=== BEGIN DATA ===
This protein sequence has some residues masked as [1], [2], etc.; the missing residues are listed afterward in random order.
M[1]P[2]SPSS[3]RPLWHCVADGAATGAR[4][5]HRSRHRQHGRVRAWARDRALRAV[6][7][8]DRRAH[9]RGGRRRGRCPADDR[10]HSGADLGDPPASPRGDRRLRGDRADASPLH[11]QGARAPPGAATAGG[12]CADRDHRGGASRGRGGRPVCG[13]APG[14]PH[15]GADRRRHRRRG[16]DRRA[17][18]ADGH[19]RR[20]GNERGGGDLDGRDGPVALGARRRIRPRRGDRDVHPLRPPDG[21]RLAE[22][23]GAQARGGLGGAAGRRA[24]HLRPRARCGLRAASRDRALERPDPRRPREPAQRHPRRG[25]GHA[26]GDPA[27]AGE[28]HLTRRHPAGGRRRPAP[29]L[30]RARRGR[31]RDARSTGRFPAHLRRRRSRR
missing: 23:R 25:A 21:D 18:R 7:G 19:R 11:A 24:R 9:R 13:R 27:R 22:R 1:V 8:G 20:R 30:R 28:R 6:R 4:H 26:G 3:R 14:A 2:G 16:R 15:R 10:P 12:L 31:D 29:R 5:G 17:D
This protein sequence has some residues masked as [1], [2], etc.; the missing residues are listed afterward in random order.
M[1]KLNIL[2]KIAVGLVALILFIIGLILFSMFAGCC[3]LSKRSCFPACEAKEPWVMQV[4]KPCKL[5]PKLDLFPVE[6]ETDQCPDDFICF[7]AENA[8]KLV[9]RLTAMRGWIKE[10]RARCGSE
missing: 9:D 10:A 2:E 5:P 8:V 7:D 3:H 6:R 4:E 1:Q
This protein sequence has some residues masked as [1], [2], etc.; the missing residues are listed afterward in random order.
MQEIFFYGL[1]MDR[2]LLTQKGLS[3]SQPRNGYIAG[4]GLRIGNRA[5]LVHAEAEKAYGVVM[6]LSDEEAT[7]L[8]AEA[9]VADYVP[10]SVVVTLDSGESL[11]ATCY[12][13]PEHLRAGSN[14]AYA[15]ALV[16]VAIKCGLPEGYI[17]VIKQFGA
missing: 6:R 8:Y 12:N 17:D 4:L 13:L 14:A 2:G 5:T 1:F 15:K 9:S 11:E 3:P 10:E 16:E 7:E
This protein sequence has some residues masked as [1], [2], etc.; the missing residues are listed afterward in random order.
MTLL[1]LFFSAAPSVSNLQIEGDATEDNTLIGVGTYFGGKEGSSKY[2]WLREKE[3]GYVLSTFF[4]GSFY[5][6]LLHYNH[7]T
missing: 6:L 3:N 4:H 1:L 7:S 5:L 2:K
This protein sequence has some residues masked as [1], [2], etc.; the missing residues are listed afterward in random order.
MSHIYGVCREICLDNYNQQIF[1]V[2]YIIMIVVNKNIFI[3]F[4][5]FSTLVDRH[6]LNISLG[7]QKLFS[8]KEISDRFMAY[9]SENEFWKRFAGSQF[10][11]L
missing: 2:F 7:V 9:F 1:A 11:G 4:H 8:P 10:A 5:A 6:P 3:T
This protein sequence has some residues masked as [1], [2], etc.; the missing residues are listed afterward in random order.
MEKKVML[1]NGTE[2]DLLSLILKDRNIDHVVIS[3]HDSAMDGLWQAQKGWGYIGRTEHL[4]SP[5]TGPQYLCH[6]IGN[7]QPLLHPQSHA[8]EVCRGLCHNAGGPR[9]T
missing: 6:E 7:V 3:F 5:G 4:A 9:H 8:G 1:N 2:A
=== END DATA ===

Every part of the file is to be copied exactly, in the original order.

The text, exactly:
This protein sequence has some residues masked as [1], [2], etc.; the missing residues are listed afterward in random order.
M[1]P[2]SPSS[3]RPLWHCVADGAATGAR[4][5]HRSRHRQHGRVRAWARDRALRAV[6][7][8]DRRAH[9]RGGRRRGRCPADDR[10]HSGADLGDPPASPRGDRRLRGDRADASPLH[11]QGARAPPGAATAGG[12]CADRDHRGGASRGRGGRPVCG[13]APG[14]PH[15]GADRRRHRRRG[16]DRRA[17][18]ADGH[19]RR[20]GNERGGGDLDGRDGPVALGARRRIRPRRGDRDVHPLRPPDG[21]RLAE[22][23]GAQARGGLGGAAGRRA[24]HLRPRARCGLRAASRDRALERPDPRRPREPAQRHPRRG[25]GHA[26]GDPA[27]AGE[28]HLTRRHPAGGRRRPAP[29]L[30]RARRGR[31]RDARSTGRFPAHLRRRRSRR
missing: 23:R 25:A 21:D 18:R 7:G 19:R 11:A 24:R 9:R 13:R 27:R 22:R 1:V 8:G 20:R 30:R 28:R 6:R 4:H 26:G 3:R 14:A 2:G 16:R 15:R 10:P 12:L 31:D 29:R 5:G 17:D
This protein sequence has some residues masked as [1], [2], etc.; the missing residues are listed afterward in random order.
M[1]KLNIL[2]KIAVGLVALILFIIGLILFSMFAGCC[3]LSKRSCFPACEAKEPWVMQV[4]KPCKL[5]PKLDLFPVE[6]ETDQCPDDFICF[7]AENA[8]KLV[9]RLTAMRGWIKE[10]RARCGSE
missing: 9:D 10:A 2:E 5:P 8:V 7:D 3:H 6:R 4:E 1:Q
This protein sequence has some residues masked as [1], [2], etc.; the missing residues are listed afterward in random order.
MQEIFFYGL[1]MDR[2]LLTQKGLS[3]SQPRNGYIAG[4]GLRIGNRA[5]LVHAEAEKAYGVVM[6]LSDEEAT[7]L[8]AEA[9]VADYVP[10]SVVVTLDSGESL[11]ATCY[12][13]PEHLRAGSN[14]AYA[15]ALV[16]VAIKCGLPEGYI[17]VIKQFGA
missing: 6:R 8:Y 12:N 17:D 4:L 13:L 14:A 2:G 5:T 1:F 15:K 9:S 11:E 3:P 10:E 16:E 7:E
This protein sequence has some residues masked as [1], [2], etc.; the missing residues are listed afterward in random order.
MTLL[1]LFFSAAPSVSNLQIEGDATEDNTLIGVGTYFGGKEGSSKY[2]WLREKE[3]GYVLSTFF[4]GSFY[5][6]LLHYNH[7]T
missing: 6:L 3:N 4:H 1:L 7:S 5:L 2:K
This protein sequence has some residues masked as [1], [2], etc.; the missing residues are listed afterward in random order.
MSHIYGVCREICLDNYNQQIF[1]V[2]YIIMIVVNKNIFI[3]F[4][5]FSTLVDRH[6]LNISLG[7]QKLFS[8]KEISDRFMAY[9]SENEFWKRFAGSQF[10][11]L
missing: 2:F 7:V 9:F 1:A 11:G 4:H 8:P 10:A 5:A 6:P 3:T
This protein sequence has some residues masked as [1], [2], etc.; the missing residues are listed afterward in random order.
MEKKVML[1]NGTE[2]DLLSLILKDRNIDHVVIS[3]HDSAMDGLWQAQKGWGYIGRTEHL[4]SP[5]TGPQYLCH[6]IGN[7]QPLLHPQSHA[8]EVCRGLCHNAGGPR[9]T
missing: 6:E 7:V 3:F 5:G 4:A 9:H 8:G 1:N 2:A